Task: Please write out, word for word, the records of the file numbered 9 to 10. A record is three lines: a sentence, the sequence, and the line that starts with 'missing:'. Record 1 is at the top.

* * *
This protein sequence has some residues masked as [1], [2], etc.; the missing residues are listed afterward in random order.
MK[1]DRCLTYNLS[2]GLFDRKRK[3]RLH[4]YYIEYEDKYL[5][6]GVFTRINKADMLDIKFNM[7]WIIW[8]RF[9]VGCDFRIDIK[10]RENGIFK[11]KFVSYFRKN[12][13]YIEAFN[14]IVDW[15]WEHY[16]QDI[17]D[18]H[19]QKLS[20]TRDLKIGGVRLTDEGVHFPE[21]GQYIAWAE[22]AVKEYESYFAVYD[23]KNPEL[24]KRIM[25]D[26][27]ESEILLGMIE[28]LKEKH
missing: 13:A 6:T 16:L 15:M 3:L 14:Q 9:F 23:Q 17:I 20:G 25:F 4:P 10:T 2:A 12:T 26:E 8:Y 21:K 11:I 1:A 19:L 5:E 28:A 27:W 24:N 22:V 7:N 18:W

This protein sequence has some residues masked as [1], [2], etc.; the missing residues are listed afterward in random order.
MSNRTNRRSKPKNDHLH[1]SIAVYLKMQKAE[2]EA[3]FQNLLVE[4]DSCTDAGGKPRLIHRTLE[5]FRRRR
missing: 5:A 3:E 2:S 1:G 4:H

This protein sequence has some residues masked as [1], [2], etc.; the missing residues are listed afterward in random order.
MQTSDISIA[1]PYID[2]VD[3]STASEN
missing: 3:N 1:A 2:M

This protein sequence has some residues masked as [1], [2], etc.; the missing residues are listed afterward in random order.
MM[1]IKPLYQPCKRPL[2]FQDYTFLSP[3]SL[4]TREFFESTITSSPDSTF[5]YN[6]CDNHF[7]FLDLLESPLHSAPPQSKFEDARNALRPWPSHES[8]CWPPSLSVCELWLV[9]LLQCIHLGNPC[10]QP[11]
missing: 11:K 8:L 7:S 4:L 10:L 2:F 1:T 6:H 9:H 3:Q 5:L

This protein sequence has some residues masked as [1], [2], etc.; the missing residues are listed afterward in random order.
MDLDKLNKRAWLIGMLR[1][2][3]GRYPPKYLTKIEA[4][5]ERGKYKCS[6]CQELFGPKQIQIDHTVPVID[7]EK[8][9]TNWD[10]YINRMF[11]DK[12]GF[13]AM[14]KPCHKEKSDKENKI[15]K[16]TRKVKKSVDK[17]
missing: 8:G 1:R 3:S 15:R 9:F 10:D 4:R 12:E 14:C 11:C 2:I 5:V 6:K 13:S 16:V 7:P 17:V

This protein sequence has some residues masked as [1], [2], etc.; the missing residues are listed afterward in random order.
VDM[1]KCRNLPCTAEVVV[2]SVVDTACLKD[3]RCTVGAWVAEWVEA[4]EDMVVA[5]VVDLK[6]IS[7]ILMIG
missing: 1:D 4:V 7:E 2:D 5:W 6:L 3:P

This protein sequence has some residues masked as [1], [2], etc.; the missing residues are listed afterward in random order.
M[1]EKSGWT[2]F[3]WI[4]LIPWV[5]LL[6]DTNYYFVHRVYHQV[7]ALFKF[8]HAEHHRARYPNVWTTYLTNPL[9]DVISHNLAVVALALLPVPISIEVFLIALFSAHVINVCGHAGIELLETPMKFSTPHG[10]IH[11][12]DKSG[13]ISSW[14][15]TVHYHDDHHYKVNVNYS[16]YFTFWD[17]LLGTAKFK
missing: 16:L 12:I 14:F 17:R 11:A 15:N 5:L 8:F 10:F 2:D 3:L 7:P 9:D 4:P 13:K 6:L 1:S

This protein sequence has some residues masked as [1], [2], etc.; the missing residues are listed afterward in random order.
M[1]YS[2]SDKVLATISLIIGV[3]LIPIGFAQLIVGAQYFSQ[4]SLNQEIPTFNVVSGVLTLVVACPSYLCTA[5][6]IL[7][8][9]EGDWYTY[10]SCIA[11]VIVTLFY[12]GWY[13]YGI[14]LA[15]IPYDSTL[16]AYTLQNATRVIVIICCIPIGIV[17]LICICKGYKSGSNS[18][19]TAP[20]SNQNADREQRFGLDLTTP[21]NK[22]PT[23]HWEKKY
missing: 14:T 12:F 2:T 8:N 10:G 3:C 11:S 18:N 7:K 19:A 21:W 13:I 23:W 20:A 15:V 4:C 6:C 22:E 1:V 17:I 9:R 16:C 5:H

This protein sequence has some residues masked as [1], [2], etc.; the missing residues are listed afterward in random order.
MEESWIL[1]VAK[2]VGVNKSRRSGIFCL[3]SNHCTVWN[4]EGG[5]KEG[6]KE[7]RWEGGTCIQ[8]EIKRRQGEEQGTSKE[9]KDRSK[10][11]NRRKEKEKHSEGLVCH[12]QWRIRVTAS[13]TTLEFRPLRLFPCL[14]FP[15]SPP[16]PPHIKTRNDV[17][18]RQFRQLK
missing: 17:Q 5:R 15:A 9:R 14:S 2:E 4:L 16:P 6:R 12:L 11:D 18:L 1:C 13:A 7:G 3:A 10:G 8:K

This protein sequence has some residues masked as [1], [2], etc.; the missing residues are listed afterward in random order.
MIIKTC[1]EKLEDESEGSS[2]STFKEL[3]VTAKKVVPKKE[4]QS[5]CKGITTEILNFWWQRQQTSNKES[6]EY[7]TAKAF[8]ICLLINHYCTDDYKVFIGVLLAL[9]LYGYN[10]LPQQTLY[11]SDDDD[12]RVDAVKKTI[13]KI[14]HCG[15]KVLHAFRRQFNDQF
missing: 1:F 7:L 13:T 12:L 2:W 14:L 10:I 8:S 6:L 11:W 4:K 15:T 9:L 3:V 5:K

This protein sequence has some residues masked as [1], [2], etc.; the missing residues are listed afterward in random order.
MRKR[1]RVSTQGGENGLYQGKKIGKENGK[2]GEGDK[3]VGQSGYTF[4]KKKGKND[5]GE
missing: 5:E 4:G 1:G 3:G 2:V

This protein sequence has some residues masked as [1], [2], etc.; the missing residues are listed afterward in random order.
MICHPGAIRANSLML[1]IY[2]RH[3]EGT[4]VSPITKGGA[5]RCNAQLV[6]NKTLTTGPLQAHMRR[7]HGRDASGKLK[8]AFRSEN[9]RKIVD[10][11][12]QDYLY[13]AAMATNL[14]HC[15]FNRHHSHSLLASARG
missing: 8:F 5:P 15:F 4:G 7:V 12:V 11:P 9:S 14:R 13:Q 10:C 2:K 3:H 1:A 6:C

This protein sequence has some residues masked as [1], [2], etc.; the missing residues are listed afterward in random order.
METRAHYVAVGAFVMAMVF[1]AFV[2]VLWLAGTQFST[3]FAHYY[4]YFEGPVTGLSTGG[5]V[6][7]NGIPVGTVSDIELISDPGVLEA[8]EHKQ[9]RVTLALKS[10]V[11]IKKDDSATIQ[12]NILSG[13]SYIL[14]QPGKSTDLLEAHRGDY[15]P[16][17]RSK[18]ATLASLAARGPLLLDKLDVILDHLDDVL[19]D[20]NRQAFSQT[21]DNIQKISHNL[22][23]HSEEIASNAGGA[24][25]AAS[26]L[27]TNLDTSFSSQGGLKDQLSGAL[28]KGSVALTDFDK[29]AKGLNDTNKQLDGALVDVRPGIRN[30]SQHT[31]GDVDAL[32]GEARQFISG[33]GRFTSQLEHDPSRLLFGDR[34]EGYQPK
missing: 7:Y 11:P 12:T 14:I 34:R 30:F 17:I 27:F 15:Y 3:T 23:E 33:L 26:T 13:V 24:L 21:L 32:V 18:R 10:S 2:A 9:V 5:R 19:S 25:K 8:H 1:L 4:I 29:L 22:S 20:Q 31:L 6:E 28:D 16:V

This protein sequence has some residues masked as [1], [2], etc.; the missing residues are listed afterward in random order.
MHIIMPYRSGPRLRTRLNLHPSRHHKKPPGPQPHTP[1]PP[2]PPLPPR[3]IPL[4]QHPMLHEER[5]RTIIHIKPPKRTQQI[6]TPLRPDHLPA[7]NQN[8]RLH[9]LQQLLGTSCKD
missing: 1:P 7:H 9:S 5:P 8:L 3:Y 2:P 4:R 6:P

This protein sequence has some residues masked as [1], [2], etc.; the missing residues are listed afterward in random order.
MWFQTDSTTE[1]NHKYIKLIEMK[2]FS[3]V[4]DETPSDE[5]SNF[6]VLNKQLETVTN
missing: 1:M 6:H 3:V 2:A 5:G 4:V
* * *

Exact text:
This protein sequence has some residues masked as [1], [2], etc.; the missing residues are listed afterward in random order.
MEESWIL[1]VAK[2]VGVNKSRRSGIFCL[3]SNHCTVWN[4]EGG[5]KEG[6]KE[7]RWEGGTCIQ[8]EIKRRQGEEQGTSKE[9]KDRSK[10][11]NRRKEKEKHSEGLVCH[12]QWRIRVTAS[13]TTLEFRPLRLFPCL[14]FP[15]SPP[16]PPHIKTRNDV[17][18]RQFRQLK
missing: 17:Q 5:R 15:A 9:R 14:S 2:E 4:L 16:P 6:R 12:L 11:D 18:L 1:C 13:A 7:G 3:A 10:G 8:K

This protein sequence has some residues masked as [1], [2], etc.; the missing residues are listed afterward in random order.
MIIKTC[1]EKLEDESEGSS[2]STFKEL[3]VTAKKVVPKKE[4]QS[5]CKGITTEILNFWWQRQQTSNKES[6]EY[7]TAKAF[8]ICLLINHYCTDDYKVFIGVLLAL[9]LYGYN[10]LPQQTLY[11]SDDDD[12]RVDAVKKTI[13]KI[14]HCG[15]KVLHAFRRQFNDQF
missing: 1:F 7:L 13:T 12:L 2:W 14:L 10:I 8:S 6:L 11:W 4:K 15:T 9:L 3:V 5:K